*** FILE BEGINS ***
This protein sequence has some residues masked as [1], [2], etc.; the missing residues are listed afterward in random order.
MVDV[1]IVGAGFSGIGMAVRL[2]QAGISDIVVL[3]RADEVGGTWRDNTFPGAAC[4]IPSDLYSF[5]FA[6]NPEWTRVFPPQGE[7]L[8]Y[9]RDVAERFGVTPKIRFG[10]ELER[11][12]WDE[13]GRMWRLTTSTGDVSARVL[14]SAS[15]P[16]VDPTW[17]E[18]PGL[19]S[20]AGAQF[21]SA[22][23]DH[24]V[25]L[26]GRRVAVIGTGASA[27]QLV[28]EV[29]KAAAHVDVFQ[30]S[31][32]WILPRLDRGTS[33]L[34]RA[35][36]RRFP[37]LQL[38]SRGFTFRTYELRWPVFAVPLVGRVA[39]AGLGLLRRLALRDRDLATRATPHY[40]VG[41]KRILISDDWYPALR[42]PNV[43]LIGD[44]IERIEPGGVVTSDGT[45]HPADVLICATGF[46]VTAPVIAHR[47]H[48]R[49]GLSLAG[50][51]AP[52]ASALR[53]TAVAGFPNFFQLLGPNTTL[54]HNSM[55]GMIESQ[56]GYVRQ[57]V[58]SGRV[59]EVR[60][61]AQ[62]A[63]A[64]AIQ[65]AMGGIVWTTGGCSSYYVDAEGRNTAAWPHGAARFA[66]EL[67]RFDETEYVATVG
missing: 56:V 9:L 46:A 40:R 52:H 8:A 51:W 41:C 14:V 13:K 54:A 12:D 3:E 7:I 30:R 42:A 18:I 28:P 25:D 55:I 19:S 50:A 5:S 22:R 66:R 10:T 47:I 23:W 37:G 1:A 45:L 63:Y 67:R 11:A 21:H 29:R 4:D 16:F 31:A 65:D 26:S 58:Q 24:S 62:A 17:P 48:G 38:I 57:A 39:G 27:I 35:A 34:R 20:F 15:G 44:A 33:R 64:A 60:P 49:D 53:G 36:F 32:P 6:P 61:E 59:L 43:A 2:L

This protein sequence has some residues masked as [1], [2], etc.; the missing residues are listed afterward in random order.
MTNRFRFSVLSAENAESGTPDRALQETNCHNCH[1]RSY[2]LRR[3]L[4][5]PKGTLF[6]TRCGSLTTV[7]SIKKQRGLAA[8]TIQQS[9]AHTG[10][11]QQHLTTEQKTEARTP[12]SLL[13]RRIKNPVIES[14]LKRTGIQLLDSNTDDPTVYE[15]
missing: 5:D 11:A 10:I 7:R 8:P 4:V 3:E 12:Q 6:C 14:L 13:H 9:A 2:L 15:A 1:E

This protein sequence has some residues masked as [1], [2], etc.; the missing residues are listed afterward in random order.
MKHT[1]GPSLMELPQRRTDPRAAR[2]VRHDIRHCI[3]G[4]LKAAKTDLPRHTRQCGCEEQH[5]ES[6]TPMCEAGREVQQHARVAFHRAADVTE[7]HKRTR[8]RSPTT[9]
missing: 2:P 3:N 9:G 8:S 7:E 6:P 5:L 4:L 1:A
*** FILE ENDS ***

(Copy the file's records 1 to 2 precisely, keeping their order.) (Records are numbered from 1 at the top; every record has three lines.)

This protein sequence has some residues masked as [1], [2], etc.; the missing residues are listed afterward in random order.
MVDV[1]IVGAGFSGIGMAVRL[2]QAGISDIVVL[3]RADEVGGTWRDNTFPGAAC[4]IPSDLYSF[5]FA[6]NPEWTRVFPPQGE[7]L[8]Y[9]RDVAERFGVTPKIRFG[10]ELER[11][12]WDE[13]GRMWRLTTSTGDVSARVL[14]SAS[15]P[16]VDPTW[17]E[18]PGL[19]S[20]AGAQF[21]SA[22][23]DH[24]V[25]L[26]GRRVAVIGTGASA[27]QLV[28]EV[29]KAAAHVDVFQ[30]S[31][32]WILPRLDRGTS[33]L[34]RA[35][36]RRFP[37]LQL[38]SRGFTFRTYELRWPVFAVPLVGRVA[39]AGLGLLRRLALRDRDLATRATPHY[40]VG[41]KRILISDDWYPALR[42]PNV[43]LIGD[44]IERIEPGGVVTSDGT[45]HPADVLICATGF[46]VTAPVIAHR[47]H[48]R[49]GLSLAG[50][51]AP[52]ASALR[53]TAVAGFPNFFQLLGPNTTL[54]HNSM[55]GMIESQ[56]GYVRQ[57]V[58]SGRV[59]EVR[60][61]AQ[62]A[63]A[64]AIQ[65]AMGGIVWTTGGCSSYYVDAEGRNTAAWPHGAARFA[66]EL[67]RFDETEYVATVG
missing: 56:V 9:L 46:A 40:R 52:H 8:A 51:W 41:C 14:V 13:K 54:A 12:D 3:E 7:I 30:R 42:A 18:I 28:P 25:D 55:I 19:S 50:A 5:S 22:R 66:R 10:T 47:I 23:W 37:G 1:A 45:L 63:Y 67:R 11:A 21:H 29:R 4:D 16:F 31:A 65:D 26:S 58:Q 24:S 62:A 17:P 48:G 38:I 57:A 39:G 27:I 35:A 34:R 20:F 15:G 44:A 33:R 64:A 60:P 49:D 53:G 36:F 32:P 6:P 61:E 59:L 43:A 2:L

This protein sequence has some residues masked as [1], [2], etc.; the missing residues are listed afterward in random order.
MTNRFRFSVLSAENAESGTPDRALQETNCHNCH[1]RSY[2]LRR[3]L[4][5]PKGTLF[6]TRCGSLTTV[7]SIKKQRGLAA[8]TIQQS[9]AHTG[10][11]QQHLTTEQKTEARTP[12]SLL[13]RRIKNPVIES[14]LKRTGIQLLDSNTDDPTVYE[15]
missing: 5:D 11:A 10:I 7:R 8:P 4:V 3:E 12:Q 6:C 14:L 13:H 9:A 2:L 15:A 1:E